Rather impressive I found the post stamps of Enkhbayar JT1E with the best known Mongolian - Chinggis Khaan - on them. Enkhbayar added the stamps to the back of the envelope (otherwise there would not have been any room for the address..) - for size reference I have scanned the whole envelope:

Post stamps used by JT1E

Sunday, December 16, 2012

New DXCCs on 40m

Ending up in the OK RTTY contest by chance

On the lookout for PAFF
Yesterday I saw a message by Hans PA3FYG that he would go out in the afternoon activating a nature park not too far (50-60km) from where I live. As I had visitors I did not have the time to set up my sloping wire running into the garden. In stead I quickly set up my shortened dipole by Ventenna in the attic. I chose for a 40m configuration as that would be a band I at least had a chance of being copied by Hans. Keeping an eye on the cluster I did not see any activity by Hans. Later I learned Hans had only been active on 20m that afternoon.

Ventenna dipole set up in the attic

As my antenna was still set up I decided to do some WSPR later in the evening using my FT-817. I copied stations from Ukraine and the UK (peculiar as both are more or less off the ends of the dipole..) and was only copied by stations in the UK. Nothing really to keep me busy until I looked at the cluster.

Unreachable DX on 40m
Checking the cluster I saw a lot of interesting DX spots posted by EU stations on 40m, including VO1, ZD7, VK7 and D4. Not something I see everyday and something worth to dive into. With a dipole in the attic there was no chance I would hear them, let alone work them. Therefore I set up a push up mast through my attic window and pushed the dipole up about 4m above the roof.
Listening around I did copy Peter ZD7FT but only just above the QRM (S4-5), not enough for a contact. VO1 was (just a bit) stronger but there was no way I could get through the pile up. There was no VK7 as far as I could hear and D4 was also under QRM level if he was still there. Bummer..

At last some success
It seemed that pushing up the antenna had been a waste of time until I noticed a lot of spots about RTTY contacts and remembered there was a OK RTTY contest this weekend. Amongst the spots were EU stations spotting east coast NA. I had never worked NA on 40m, so I quickly turned to RTTY and indeed copied a few NA stations. Strongest of all was K1SFA from Massachusetts and she became my first US station on 40m. After Khrystyne I logged three more US stations (NY, NJ). Looking around I found and logged two more DXCCs I never worked before on 40m: VA2 and 5C.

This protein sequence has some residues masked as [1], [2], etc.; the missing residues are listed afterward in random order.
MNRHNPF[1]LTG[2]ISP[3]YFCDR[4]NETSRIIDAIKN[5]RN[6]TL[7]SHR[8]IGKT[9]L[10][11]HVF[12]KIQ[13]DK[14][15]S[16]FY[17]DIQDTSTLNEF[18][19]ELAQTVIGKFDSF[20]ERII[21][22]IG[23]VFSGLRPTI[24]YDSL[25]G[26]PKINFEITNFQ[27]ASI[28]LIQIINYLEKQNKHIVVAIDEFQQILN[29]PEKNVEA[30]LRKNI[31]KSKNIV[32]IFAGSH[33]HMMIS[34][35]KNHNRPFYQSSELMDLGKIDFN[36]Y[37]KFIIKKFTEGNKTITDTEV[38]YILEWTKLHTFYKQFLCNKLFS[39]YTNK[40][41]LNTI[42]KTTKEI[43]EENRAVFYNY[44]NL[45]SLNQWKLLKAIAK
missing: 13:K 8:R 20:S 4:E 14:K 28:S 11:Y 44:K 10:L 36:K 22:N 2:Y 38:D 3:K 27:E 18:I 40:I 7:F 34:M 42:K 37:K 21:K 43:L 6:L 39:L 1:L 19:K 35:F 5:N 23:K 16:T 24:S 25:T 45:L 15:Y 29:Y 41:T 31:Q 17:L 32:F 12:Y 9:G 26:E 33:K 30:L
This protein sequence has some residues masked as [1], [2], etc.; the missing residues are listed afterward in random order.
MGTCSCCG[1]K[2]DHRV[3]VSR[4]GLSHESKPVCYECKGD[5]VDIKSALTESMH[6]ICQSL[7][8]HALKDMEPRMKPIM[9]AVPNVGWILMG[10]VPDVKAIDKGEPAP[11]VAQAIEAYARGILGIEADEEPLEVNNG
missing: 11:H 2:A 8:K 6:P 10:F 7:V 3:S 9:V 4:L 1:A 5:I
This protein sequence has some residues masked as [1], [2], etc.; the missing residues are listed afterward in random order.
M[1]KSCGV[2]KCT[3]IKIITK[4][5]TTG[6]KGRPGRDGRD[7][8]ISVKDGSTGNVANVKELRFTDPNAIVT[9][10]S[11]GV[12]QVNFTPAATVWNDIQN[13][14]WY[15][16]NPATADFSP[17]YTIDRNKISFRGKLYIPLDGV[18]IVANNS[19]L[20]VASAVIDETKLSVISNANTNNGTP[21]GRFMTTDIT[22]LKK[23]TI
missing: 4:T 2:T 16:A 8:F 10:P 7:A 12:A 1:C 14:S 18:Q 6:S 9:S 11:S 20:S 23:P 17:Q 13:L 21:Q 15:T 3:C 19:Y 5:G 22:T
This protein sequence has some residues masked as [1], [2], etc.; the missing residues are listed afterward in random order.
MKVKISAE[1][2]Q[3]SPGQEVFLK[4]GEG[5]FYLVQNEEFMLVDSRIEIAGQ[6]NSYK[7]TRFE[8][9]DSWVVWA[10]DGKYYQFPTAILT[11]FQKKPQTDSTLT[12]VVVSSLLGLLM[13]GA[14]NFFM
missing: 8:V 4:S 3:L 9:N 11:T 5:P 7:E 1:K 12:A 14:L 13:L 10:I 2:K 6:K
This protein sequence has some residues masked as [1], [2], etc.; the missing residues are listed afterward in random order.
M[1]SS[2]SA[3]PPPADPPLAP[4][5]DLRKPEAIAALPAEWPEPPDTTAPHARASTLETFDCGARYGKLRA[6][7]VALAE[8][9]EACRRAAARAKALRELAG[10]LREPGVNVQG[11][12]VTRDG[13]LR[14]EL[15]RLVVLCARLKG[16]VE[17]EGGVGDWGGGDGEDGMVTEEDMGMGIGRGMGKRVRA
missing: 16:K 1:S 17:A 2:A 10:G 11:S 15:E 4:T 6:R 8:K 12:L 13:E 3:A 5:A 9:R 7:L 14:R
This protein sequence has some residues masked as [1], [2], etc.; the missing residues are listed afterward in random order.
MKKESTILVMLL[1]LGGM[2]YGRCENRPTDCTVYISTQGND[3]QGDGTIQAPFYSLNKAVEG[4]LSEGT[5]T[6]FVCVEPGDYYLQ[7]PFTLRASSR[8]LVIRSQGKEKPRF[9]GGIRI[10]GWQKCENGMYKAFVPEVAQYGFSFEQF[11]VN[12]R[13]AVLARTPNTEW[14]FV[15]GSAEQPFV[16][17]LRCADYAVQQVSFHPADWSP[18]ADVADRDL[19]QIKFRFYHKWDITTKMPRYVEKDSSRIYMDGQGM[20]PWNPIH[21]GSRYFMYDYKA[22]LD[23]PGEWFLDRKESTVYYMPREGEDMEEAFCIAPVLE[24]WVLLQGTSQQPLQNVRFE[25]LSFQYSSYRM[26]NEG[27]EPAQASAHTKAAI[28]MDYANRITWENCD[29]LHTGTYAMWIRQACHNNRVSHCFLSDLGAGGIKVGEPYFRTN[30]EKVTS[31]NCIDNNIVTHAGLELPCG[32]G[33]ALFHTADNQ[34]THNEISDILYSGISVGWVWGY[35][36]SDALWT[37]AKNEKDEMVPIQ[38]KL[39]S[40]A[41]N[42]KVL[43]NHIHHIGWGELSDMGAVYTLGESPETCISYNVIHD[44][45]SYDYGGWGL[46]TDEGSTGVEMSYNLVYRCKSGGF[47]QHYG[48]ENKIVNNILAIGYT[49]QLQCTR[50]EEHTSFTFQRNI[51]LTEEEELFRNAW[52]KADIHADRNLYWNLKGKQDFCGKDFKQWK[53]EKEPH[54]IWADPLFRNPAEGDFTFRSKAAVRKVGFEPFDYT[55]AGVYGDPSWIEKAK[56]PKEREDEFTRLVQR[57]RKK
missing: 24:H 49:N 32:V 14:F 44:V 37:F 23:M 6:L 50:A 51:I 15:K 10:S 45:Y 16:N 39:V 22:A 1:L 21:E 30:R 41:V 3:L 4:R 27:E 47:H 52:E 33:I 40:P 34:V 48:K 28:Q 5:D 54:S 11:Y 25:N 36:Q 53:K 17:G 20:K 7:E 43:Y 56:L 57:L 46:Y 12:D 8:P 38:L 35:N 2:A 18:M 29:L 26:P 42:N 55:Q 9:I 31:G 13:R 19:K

So, in the end I was very pleased with the results in the hour I spent on the air.

Sunday, December 9, 2012

HexBeam experiences

More results from working with the portable HexBeam

Apart from the first testing day I have now been out and active with the portable HexBeam by DL1ELU three times. Once during CQWW (when I used the 10m yagi most of the time) and two Wednesday mornings - which are my moments off with both of my kids going to school now.

I am getting quicker in setting up and folding the beam. I still have not completely solved the skewing of the spreaders but that is mainly due to lack of time (I rather get the antenna up and start working with it than work on it).

The antenna has brought a number of new DXCCs and / or new band DXCCs. The first time I worked ZL1 - to my surprise - and JA4 and JA5.  During CQWW I worked the west coast of the US and Canada and some Caribbean Islands (9Y, PJ2, VP5). Then on Nov 21 I worked LU2, JA5 (long path) and ZD7. Two weeks later I worked 5T0 on two bands, ZD7 on a new band and VK2 long path. All with 80-90 watts from my FT-857d.

HexBeam by DL1ELU @ 12m (40ft) on a Wednesday morning
Keeping in mind that I am only active in a short time frame - I only have 3 hours in which I have to load the car, drive to a suitable location, set up all the stuph, do some radio-activity (<2h), break it all up, get it back home and unload the car in time to pick up the kids - I am pleased with the results.

I tried ZL9 last time but with the limited amount of time I have, I am not comfortable spending too much time hunting down one station, especially when there are crazy pile-ups. So I let it be.

Another challenge is the attention I generate with my call sign (including /P) from chasers of the various Flora and Fauna awards. When I call CQ - even when I specify "DX only" - people assume I am working from a nature reserve. If I am not careful I will generate an EU pile-up while chasing new DXCCs...